Food deprivation in early childhood detrimental to late-life cognitive function
Individuals who had severe nutritional deprivation as children are likely to have poorer cognitive abilities in old age, a study has found. Hunger in the first four years of life is particularly harmful, whereas exposure to it in adolescence and early adulthood may even contribute to better cognition.
The analysis involved 2,131 dementia-free older adults (mean age, 76.2 years; 50 percent female), among whom 51 percent had a history of hunger with the mean duration of exposure of 6.2 years. Hunger exposure occurred at ages 0−4 years in 281 participants, at ages 5−11 years in 441, at ages 12−18 years in 206, and at ages ≥19 years in 126. All participants underwent tests of memory, verbal fluency, and numeracy.
Those who were vs not exposed to hunger differed significantly from each other in terms of age, body mass index, number of chronic diseases, depressive symptoms, income, consumption of dairy products, fish or chicken, and legumes, as well as in delayed recall and numeracy test scores. Notably, individuals who reported hunger at ages 0−4 years than at ages ≥5 years experienced hunger for more years.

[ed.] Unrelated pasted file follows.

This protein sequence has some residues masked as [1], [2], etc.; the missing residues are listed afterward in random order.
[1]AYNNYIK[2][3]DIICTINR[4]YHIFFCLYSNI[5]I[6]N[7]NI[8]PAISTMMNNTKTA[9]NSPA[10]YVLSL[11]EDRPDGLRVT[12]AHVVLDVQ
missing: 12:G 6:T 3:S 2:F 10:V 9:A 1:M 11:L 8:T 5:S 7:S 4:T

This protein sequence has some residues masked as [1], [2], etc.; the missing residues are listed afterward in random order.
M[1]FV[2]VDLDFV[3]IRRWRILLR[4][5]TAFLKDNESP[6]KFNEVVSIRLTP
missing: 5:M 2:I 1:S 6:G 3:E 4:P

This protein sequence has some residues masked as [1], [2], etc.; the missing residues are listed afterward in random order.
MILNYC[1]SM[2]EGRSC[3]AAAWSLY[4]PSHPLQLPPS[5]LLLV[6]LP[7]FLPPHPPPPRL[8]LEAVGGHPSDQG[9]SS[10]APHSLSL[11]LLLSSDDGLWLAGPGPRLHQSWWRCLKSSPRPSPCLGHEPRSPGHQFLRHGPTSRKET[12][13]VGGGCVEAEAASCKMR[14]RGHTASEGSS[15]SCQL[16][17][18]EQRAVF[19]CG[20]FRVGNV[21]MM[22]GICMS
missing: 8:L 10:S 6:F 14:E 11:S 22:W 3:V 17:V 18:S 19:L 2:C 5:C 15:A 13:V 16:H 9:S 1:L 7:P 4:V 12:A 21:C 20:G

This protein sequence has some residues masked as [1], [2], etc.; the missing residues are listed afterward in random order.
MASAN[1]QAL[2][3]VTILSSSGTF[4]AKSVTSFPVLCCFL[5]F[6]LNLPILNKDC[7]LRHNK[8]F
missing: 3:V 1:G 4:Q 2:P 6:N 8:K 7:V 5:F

In regression models, hunger exposure at ages 0−4 years correlated with poorer immediate and delayed recall (p<0.001), fluency (p<0.001), and impaired numeracy factors (odds ratio, 0.57, 95 percent confidence interval, 0.42−0.79). These associations were attenuated following adjustments for duration of exposure to hunger but remained significant for immediate and delayed recall.
On the other hand, exposure to hunger at ages 12−18 years was associated with better immediate (p=0.010) and delayed recall (p=0.026) and fluency (p=0.003). The associations of hunger with cognitive decline were similar but less robust.
More studies are needed to elucidate the mechanisms underlying the findings and to explore whether the possible detrimental effect of early life food restriction on cognition can be reversed by improving food quantity and quality.